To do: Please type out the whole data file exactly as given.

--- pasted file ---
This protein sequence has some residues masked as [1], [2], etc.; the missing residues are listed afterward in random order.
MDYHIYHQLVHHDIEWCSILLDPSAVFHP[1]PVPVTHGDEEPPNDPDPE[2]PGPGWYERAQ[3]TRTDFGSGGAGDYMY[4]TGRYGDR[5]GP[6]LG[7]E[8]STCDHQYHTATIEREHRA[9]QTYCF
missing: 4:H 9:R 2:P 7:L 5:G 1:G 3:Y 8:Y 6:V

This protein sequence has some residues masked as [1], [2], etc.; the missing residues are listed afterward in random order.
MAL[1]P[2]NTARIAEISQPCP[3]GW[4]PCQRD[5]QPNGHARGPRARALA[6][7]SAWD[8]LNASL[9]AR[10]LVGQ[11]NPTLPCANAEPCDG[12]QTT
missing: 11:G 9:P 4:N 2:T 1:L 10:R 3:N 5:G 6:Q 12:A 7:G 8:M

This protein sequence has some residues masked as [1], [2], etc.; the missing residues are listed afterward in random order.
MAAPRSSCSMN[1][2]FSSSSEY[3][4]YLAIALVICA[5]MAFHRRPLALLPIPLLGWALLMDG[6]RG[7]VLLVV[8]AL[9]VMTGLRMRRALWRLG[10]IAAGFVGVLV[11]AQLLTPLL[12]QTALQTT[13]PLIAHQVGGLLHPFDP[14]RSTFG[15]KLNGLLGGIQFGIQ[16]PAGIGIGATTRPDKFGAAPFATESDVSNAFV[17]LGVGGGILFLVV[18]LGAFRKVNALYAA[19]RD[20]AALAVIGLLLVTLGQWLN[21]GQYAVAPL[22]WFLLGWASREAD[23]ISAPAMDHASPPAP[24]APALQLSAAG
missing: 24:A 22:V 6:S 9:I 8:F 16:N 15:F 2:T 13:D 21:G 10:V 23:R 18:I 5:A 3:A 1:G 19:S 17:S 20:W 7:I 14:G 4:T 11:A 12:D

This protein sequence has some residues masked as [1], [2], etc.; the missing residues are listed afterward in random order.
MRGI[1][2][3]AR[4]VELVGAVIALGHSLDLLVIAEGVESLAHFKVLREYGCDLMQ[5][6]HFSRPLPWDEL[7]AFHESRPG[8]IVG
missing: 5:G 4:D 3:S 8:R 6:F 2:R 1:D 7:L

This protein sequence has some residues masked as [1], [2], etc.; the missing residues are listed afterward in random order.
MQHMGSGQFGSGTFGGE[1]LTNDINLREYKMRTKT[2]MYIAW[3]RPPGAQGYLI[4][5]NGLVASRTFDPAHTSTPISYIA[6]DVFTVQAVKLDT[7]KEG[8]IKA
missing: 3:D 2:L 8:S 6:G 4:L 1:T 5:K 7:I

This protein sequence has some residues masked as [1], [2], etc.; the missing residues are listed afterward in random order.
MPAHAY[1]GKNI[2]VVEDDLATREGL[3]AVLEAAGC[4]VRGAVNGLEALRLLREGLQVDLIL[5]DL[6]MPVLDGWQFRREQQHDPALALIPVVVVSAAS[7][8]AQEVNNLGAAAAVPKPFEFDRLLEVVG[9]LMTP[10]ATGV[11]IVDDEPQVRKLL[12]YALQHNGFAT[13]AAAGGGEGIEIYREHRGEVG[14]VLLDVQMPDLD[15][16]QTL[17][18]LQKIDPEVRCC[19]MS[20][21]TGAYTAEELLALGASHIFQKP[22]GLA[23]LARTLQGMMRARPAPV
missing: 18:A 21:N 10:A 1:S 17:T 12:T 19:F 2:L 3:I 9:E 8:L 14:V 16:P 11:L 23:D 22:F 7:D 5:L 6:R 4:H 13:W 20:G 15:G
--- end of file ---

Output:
This protein sequence has some residues masked as [1], [2], etc.; the missing residues are listed afterward in random order.
MDYHIYHQLVHHDIEWCSILLDPSAVFHP[1]PVPVTHGDEEPPNDPDPE[2]PGPGWYERAQ[3]TRTDFGSGGAGDYMY[4]TGRYGDR[5]GP[6]LG[7]E[8]STCDHQYHTATIEREHRA[9]QTYCF
missing: 4:H 9:R 2:P 7:L 5:G 1:G 3:Y 8:Y 6:V

This protein sequence has some residues masked as [1], [2], etc.; the missing residues are listed afterward in random order.
MAL[1]P[2]NTARIAEISQPCP[3]GW[4]PCQRD[5]QPNGHARGPRARALA[6][7]SAWD[8]LNASL[9]AR[10]LVGQ[11]NPTLPCANAEPCDG[12]QTT
missing: 11:G 9:P 4:N 2:T 1:L 10:R 3:N 5:G 6:Q 12:A 7:G 8:M

This protein sequence has some residues masked as [1], [2], etc.; the missing residues are listed afterward in random order.
MAAPRSSCSMN[1][2]FSSSSEY[3][4]YLAIALVICA[5]MAFHRRPLALLPIPLLGWALLMDG[6]RG[7]VLLVV[8]AL[9]VMTGLRMRRALWRLG[10]IAAGFVGVLV[11]AQLLTPLL[12]QTALQTT[13]PLIAHQVGGLLHPFDP[14]RSTFG[15]KLNGLLGGIQFGIQ[16]PAGIGIGATTRPDKFGAAPFATESDVSNAFV[17]LGVGGGILFLVV[18]LGAFRKVNALYAA[19]RD[20]AALAVIGLLLVTLGQWLN[21]GQYAVAPL[22]WFLLGWASREAD[23]ISAPAMDHASPPAP[24]APALQLSAAG
missing: 24:A 22:V 6:S 9:I 8:F 16:N 15:F 2:T 13:D 21:G 10:V 23:R 18:I 5:A 3:A 1:G 19:S 17:S 20:W 7:I 14:G 4:T 11:A 12:D

This protein sequence has some residues masked as [1], [2], etc.; the missing residues are listed afterward in random order.
MRGI[1][2][3]AR[4]VELVGAVIALGHSLDLLVIAEGVESLAHFKVLREYGCDLMQ[5][6]HFSRPLPWDEL[7]AFHESRPG[8]IVG
missing: 5:G 4:D 3:S 8:R 6:F 2:R 1:D 7:L

This protein sequence has some residues masked as [1], [2], etc.; the missing residues are listed afterward in random order.
MQHMGSGQFGSGTFGGE[1]LTNDINLREYKMRTKT[2]MYIAW[3]RPPGAQGYLI[4][5]NGLVASRTFDPAHTSTPISYIA[6]DVFTVQAVKLDT[7]KEG[8]IKA
missing: 3:D 2:L 8:S 6:G 4:L 1:T 5:K 7:I

This protein sequence has some residues masked as [1], [2], etc.; the missing residues are listed afterward in random order.
MPAHAY[1]GKNI[2]VVEDDLATREGL[3]AVLEAAGC[4]VRGAVNGLEALRLLREGLQVDLIL[5]DL[6]MPVLDGWQFRREQQHDPALALIPVVVVSAAS[7][8]AQEVNNLGAAAAVPKPFEFDRLLEVVG[9]LMTP[10]ATGV[11]IVDDEPQVRKLL[12]YALQHNGFAT[13]AAAGGGEGIEIYREHRGEVG[14]VLLDVQMPDLD[15][16]QTL[17][18]LQKIDPEVRCC[19]MS[20][21]TGAYTAEELLALGASHIFQKP[22]GLA[23]LARTLQGMMRARPAPV
missing: 18:A 21:N 10:A 1:S 17:T 12:T 19:F 2:L 3:I 9:E 8:L 14:V 16:P 11:L 23:D 22:F 7:D 5:L 6:R 4:H 13:W 20:G 15:G